The trim left and trim right key instruct TikZ to produce a diagram that is exactly \linewidth wide. The baseline key is used to align the diagrams vertically and might be adjusted based on which font you actually use.


By default, \tikzskillbar uses a width of \linewidth. This allows it to be used inside a X column of tabularx or any other tabular column with a fixed length (i.e. p, m or b).

I've added loop that shows all steps (though, you can always use any number between 0 and skill bar items).

The subtraction of .00001 avoids rendering issues with integer values since this might lead to slivers of red:
enter image description here


The red part can also be drawn in separate parts with this definition of \tikzskillbar (different x value and disabled skill bar style):

\newcommand*\tikzskillbar[2][]{%
\begin{tikzpicture}[
  skill bar diagram,#1,skill bar diagram init,
  x=\tsbbarlength+\tsbseplength,skill bar/.code=]
\draw[skill bar bg, dash pattern=on \tsbbarlength off \tsbseplength]
  (0,0) -- (\linewidth,0);
\foreach[parse=true] \step in {0,...,(int(#2)-1)}
  \draw[skill bar fg] (right:\step) -- ++(right:\tsbbarlength);
\draw[skill bar fg] (right:{int(#2-.00001)})
  --++(right:{\tsbbarlength*frac(#2)});
\end{tikzpicture}}

Code

\documentclass[a5paper]{article}
\usepackage{tikz}
\tikzset{
  skill bar width/.initial=\linewidth,
  skill bar items/.initial=5,
  skill bar sep/.initial=1mm,
  skill bar diagram/.style={baseline=+-.75ex,trim left=+0pt},
  skill bar diagram init/.style={
    trim right=\pgfkeysvalueof{/tikz/skill bar width},
    /utils/exec=%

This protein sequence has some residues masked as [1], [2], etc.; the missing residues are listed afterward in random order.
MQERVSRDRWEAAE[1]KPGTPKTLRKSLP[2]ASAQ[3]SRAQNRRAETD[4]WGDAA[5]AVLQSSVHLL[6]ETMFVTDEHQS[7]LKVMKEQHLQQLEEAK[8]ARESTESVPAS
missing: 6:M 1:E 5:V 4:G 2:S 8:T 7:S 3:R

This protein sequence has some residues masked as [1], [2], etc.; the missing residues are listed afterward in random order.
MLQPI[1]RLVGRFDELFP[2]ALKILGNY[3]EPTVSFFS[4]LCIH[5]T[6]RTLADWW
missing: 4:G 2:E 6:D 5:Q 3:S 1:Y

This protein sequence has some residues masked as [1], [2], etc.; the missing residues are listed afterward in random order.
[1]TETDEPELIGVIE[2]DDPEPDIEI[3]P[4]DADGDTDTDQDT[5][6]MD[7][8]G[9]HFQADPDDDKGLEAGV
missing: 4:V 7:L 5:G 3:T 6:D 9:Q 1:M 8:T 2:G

\pgfmathsetlengthmacro\tsbseplength{\pgfkeysvalueof{/tikz/skill bar sep}}%
    \pgfmathsetlengthmacro\tsbbarlength{%
      (\pgfkeysvalueof{/tikz/skill bar width}-(\pgfkeysvalueof{/tikz/skill bar items}-1)
     *(\pgfkeysvalueof{/tikz/skill bar sep}))/(\pgfkeysvalueof{/tikz/skill bar items})}},
  skill bar/.style={dash pattern=on \tsbbarlength off \tsbseplength},
  skill bar bg/.style={skill bar, draw=gray, line width=2pt},
  skill bar fg/.style={skill bar, draw=red,  line width=6pt}}
\newcommand*\tikzskillbar[2][]{%
\begin{tikzpicture}[skill bar diagram,#1,skill bar diagram init,x=\tsbbarlength]
\draw[skill bar bg](0,0)--(right:{\pgfkeysvalueof{/tikz/skill bar width}});
\draw[skill bar fg](0,0)
  --++([xshift={int(#2-.00001)*\pgfkeysvalueof{/tikz/skill bar sep}}]right:{#2});
\end{tikzpicture}}
\usepackage{tabularx}
\newenvironment*{skilltab}{\tabularx{\linewidth}{@{}lX@{}}}{\endtabularx}
\begin{document}
\section*{Knowledge}
\subsection*{Language}
\begin{skilltab}
  German  & \tikzskillbar{4.5}   \\
  English & \tikzskillbar{3.75}
\end{skilltab}

\subsection*{IT}
\begin{skilltab}
  Word       & \tikzskillbar{4.5}  \\
  Excel      & \tikzskillbar{3}    \\
  Powerpoint & \tikzskillbar{2.25}
\end{skilltab}

\vspace{1em}
\foreach \STEP in {0, ..., 12}{%
  \noindent\tikzskillbar[
    skill bar width=3cm, skill bar sep=.5mm, skill bar items=3]{\STEP/4}\par}
\end{document}

Output

enter image description here

6